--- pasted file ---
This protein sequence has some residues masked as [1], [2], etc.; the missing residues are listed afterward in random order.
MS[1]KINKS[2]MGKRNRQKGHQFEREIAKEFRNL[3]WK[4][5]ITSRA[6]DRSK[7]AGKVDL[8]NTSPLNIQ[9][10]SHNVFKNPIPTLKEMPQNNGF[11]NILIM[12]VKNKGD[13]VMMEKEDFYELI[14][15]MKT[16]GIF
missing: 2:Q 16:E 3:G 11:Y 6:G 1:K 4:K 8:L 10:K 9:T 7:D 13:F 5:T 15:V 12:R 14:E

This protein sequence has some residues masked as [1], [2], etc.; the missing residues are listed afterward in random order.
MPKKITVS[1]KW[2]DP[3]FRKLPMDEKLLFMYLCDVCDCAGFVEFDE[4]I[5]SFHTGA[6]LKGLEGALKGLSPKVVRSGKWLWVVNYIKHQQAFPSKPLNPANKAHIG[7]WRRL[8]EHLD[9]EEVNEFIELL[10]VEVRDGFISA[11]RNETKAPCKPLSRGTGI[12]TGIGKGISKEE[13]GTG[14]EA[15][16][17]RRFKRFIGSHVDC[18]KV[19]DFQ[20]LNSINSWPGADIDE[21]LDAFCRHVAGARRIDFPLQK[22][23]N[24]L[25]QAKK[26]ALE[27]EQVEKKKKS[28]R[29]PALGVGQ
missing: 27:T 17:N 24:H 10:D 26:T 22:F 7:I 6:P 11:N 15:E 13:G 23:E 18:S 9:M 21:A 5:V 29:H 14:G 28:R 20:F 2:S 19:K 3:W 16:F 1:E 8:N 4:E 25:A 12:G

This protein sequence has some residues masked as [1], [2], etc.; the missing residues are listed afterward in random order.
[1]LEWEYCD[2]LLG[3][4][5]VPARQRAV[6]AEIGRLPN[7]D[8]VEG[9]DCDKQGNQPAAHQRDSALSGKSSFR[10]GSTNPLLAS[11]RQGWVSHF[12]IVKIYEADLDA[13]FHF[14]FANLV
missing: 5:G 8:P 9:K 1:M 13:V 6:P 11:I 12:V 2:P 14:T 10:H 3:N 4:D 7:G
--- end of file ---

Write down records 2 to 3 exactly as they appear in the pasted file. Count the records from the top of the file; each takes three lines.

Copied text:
This protein sequence has some residues masked as [1], [2], etc.; the missing residues are listed afterward in random order.
MPKKITVS[1]KW[2]DP[3]FRKLPMDEKLLFMYLCDVCDCAGFVEFDE[4]I[5]SFHTGA[6]LKGLEGALKGLSPKVVRSGKWLWVVNYIKHQQAFPSKPLNPANKAHIG[7]WRRL[8]EHLD[9]EEVNEFIELL[10]VEVRDGFISA[11]RNETKAPCKPLSRGTGI[12]TGIGKGISKEE[13]GTG[14]EA[15][16][17]RRFKRFIGSHVDC[18]KV[19]DFQ[20]LNSINSWPGADIDE[21]LDAFCRHVAGARRIDFPLQK[22][23]N[24]L[25]QAKK[26]ALE[27]EQVEKKKKS[28]R[29]PALGVGQ
missing: 27:T 17:N 24:H 10:D 26:T 22:F 7:I 6:P 11:N 15:E 13:G 23:E 18:S 9:M 21:A 5:V 29:H 14:G 28:R 20:F 2:S 19:K 3:W 16:F 1:E 8:N 4:E 25:A 12:G

This protein sequence has some residues masked as [1], [2], etc.; the missing residues are listed afterward in random order.
[1]LEWEYCD[2]LLG[3][4][5]VPARQRAV[6]AEIGRLPN[7]D[8]VEG[9]DCDKQGNQPAAHQRDSALSGKSSFR[10]GSTNPLLAS[11]RQGWVSHF[12]IVKIYEADLDA[13]FHF[14]FANLV
missing: 5:G 8:P 9:K 1:M 13:V 6:P 11:I 12:V 2:P 14:T 10:H 3:N 4:D 7:G